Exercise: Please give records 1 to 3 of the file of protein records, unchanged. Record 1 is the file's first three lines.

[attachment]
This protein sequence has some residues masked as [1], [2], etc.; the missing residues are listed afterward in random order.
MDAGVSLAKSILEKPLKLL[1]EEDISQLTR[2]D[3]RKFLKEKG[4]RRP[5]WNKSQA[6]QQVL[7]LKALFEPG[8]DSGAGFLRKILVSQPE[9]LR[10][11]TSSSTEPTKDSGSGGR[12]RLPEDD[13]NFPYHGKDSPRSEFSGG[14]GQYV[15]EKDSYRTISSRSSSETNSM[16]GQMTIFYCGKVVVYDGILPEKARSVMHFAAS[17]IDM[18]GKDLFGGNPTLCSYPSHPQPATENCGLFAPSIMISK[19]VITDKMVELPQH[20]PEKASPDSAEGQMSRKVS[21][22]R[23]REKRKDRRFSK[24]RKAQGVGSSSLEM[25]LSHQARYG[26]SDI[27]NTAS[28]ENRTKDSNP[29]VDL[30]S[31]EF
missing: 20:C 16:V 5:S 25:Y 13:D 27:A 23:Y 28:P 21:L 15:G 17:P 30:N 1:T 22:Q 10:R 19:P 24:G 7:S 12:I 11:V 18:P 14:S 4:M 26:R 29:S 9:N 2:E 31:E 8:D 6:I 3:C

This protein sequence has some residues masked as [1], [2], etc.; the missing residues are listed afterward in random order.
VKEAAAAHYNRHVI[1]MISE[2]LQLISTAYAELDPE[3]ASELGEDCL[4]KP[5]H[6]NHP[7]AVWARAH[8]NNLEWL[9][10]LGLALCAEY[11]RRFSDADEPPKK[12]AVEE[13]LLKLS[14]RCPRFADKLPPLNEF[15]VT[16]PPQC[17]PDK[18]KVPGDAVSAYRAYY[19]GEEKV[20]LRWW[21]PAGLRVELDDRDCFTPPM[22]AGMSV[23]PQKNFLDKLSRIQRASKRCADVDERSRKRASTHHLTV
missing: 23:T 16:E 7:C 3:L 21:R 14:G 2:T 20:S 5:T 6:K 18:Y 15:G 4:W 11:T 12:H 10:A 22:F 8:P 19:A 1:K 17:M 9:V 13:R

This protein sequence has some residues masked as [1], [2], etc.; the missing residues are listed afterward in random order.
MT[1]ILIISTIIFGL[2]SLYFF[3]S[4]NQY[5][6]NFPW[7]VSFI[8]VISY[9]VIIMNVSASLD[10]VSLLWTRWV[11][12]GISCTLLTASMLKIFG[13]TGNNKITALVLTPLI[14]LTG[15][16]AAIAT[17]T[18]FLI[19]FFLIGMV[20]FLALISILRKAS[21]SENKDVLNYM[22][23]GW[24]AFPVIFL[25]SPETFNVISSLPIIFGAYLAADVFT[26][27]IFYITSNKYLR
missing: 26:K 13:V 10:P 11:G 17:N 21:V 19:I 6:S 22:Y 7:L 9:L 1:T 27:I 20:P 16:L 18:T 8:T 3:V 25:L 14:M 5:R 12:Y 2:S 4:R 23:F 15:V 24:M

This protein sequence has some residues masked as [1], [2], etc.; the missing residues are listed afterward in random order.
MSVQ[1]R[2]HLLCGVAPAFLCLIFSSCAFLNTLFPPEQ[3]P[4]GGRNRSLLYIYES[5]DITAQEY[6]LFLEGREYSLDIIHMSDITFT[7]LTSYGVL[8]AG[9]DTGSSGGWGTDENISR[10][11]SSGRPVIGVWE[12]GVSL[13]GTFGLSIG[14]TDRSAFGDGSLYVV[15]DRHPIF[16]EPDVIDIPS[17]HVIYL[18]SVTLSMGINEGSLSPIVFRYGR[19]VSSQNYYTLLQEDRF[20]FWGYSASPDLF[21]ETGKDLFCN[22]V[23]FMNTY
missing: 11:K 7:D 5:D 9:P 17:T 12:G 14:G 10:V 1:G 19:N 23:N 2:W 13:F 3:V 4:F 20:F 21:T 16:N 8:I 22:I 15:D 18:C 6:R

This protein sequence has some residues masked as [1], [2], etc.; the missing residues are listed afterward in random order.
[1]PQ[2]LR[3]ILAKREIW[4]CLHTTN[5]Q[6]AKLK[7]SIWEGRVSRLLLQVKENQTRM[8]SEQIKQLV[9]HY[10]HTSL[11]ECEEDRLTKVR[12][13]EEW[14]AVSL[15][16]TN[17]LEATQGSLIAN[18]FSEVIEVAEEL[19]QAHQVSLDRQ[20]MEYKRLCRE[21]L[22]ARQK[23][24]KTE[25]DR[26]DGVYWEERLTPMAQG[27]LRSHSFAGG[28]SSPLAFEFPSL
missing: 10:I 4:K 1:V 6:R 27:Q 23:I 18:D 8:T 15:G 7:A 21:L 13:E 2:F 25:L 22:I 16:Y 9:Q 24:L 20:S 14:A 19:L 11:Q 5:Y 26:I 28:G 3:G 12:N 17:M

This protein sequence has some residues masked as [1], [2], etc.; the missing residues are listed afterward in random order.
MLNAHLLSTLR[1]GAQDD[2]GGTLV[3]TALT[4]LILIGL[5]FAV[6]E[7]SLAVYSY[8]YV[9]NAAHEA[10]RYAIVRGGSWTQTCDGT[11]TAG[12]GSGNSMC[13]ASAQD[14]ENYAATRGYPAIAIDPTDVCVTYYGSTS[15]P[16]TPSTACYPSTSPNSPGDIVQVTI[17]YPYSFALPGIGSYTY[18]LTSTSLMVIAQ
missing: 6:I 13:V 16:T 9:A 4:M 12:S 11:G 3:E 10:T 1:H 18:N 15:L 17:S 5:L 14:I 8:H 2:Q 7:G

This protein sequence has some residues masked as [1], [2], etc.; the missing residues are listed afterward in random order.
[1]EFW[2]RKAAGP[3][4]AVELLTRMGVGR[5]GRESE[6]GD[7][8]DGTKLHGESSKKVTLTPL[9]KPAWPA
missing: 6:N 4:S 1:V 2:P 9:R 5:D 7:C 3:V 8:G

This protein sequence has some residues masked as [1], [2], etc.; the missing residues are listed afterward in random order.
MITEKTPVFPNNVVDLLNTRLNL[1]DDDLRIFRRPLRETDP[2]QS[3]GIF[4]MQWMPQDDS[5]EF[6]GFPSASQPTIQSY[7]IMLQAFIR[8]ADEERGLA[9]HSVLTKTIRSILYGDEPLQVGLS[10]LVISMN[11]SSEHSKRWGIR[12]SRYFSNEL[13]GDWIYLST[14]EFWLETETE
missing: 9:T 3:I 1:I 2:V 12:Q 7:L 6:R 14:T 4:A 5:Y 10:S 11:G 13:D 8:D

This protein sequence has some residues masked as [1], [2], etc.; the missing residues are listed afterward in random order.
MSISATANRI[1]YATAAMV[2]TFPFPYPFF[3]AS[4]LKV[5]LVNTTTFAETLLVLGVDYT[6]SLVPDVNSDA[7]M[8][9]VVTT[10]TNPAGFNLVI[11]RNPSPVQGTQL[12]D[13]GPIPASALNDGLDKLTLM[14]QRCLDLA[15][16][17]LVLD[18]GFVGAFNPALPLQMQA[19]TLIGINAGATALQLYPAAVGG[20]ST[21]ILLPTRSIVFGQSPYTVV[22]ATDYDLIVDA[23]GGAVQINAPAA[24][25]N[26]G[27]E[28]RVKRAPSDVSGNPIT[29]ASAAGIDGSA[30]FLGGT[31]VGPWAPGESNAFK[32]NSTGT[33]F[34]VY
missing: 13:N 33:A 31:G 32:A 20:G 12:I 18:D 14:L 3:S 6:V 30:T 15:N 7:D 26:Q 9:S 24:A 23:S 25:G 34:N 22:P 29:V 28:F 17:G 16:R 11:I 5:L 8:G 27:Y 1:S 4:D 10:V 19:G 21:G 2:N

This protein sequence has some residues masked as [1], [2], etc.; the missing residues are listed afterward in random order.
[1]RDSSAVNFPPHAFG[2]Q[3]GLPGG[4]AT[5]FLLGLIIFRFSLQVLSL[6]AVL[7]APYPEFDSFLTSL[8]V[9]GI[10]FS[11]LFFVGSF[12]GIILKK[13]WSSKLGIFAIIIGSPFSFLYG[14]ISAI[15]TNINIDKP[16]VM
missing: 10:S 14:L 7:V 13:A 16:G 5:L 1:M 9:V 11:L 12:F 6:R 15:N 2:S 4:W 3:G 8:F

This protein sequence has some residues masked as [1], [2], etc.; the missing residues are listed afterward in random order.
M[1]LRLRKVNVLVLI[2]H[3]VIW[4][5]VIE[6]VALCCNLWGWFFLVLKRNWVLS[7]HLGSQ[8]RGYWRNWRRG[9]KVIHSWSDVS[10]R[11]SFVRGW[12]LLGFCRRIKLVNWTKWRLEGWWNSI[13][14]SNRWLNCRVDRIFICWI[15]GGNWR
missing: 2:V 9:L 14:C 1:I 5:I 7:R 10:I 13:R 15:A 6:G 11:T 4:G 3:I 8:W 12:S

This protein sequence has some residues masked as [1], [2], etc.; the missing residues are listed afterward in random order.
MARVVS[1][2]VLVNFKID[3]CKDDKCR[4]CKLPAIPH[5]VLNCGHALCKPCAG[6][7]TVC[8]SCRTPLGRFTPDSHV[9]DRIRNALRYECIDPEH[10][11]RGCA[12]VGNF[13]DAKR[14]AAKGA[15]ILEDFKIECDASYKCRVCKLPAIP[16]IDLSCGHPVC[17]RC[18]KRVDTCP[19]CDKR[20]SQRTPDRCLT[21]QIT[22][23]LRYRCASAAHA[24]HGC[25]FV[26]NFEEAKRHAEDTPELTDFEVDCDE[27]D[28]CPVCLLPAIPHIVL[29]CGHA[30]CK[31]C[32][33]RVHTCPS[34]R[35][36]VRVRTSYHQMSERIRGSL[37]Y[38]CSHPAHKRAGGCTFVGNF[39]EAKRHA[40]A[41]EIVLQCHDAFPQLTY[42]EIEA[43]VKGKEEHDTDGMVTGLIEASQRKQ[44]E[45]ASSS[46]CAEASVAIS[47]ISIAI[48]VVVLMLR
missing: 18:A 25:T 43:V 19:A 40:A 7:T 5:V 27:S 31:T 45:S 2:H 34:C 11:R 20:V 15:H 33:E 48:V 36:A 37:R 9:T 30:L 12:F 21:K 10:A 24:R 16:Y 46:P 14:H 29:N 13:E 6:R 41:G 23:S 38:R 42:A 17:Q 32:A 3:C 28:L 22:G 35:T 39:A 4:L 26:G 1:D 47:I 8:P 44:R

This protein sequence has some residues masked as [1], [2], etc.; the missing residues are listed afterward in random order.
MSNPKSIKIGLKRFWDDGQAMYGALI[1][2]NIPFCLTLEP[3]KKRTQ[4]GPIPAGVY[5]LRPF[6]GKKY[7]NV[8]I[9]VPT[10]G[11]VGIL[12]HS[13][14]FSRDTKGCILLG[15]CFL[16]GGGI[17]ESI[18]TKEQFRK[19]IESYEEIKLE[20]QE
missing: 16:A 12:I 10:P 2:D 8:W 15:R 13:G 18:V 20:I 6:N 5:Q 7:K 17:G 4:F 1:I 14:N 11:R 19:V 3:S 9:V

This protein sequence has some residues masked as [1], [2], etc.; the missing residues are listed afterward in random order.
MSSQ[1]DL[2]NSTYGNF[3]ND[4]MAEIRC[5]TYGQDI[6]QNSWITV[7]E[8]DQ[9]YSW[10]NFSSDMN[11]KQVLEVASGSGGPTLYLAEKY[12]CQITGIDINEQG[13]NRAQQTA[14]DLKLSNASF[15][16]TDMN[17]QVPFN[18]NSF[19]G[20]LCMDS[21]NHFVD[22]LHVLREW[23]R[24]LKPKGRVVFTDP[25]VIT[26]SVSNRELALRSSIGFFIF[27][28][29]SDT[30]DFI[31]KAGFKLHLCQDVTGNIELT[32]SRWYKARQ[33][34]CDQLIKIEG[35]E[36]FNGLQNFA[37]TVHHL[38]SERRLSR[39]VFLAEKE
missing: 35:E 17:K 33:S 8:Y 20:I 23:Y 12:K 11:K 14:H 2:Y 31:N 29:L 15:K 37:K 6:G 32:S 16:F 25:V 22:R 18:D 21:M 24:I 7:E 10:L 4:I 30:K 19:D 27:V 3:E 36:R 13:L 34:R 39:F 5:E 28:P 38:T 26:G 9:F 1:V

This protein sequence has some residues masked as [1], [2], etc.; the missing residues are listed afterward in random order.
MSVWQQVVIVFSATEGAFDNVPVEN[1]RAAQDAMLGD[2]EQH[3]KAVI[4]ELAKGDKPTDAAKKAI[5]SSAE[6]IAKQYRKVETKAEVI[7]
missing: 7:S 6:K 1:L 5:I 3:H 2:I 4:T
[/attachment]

This protein sequence has some residues masked as [1], [2], etc.; the missing residues are listed afterward in random order.
MDAGVSLAKSILEKPLKLL[1]EEDISQLTR[2]D[3]RKFLKEKG[4]RRP[5]WNKSQA[6]QQVL[7]LKALFEPG[8]DSGAGFLRKILVSQPE[9]LR[10][11]TSSSTEPTKDSGSGGR[12]RLPEDD[13]NFPYHGKDSPRSEFSGG[14]GQYV[15]EKDSYRTISSRSSSETNSM[16]GQMTIFYCGKVVVYDGILPEKARSVMHFAAS[17]IDM[18]GKDLFGGNPTLCSYPSHPQPATENCGLFAPSIMISK[19]VITDKMVELPQH[20]PEKASPDSAEGQMSRKVS[21][22]R[23]REKRKDRRFSK[24]RKAQGVGSSSLEM[25]LSHQARYG[26]SDI[27]NTAS[28]ENRTKDSNP[29]VDL[30]S[31]EF
missing: 20:C 16:V 5:S 25:Y 13:D 27:A 23:Y 28:P 21:L 15:G 17:P 30:N 1:T 22:Q 10:R 19:P 24:G 7:S 12:I 11:V 18:P 14:S 4:M 26:R 29:S 9:N 2:E 31:E 8:D 6:I 3:C

This protein sequence has some residues masked as [1], [2], etc.; the missing residues are listed afterward in random order.
VKEAAAAHYNRHVI[1]MISE[2]LQLISTAYAELDPE[3]ASELGEDCL[4]KP[5]H[6]NHP[7]AVWARAH[8]NNLEWL[9][10]LGLALCAEY[11]RRFSDADEPPKK[12]AVEE[13]LLKLS[14]RCPRFADKLPPLNEF[15]VT[16]PPQC[17]PDK[18]KVPGDAVSAYRAYY[19]GEEKV[20]LRWW[21]PAGLRVELDDRDCFTPPM[22]AGMSV[23]PQKNFLDKLSRIQRASKRCADVDERSRKRASTHHLTV
missing: 23:T 16:E 7:C 3:L 21:R 14:G 2:T 20:S 5:T 6:K 18:Y 15:G 4:W 11:T 12:H 10:A 22:F 8:P 19:A 1:K 17:M 9:V 13:R

This protein sequence has some residues masked as [1], [2], etc.; the missing residues are listed afterward in random order.
MT[1]ILIISTIIFGL[2]SLYFF[3]S[4]NQY[5][6]NFPW[7]VSFI[8]VISY[9]VIIMNVSASLD[10]VSLLWTRWV[11][12]GISCTLLTASMLKIFG[13]TGNNKITALVLTPLI[14]LTG[15][16]AAIAT[17]T[18]FLI[19]FFLIGMV[20]FLALISILRKAS[21]SENKDVLNYM[22][23]GW[24]AFPVIFL[25]SPETFNVISSLPIIFGAYLAADVFT[26][27]IFYITSNKYLR
missing: 26:K 13:V 10:P 11:G 17:N 21:V 19:I 6:S 22:Y 7:L 9:L 1:T 27:I 20:P 16:L 18:T 8:T 3:V 25:L 14:M 5:R 12:Y 2:S 4:R 23:F 15:V 24:M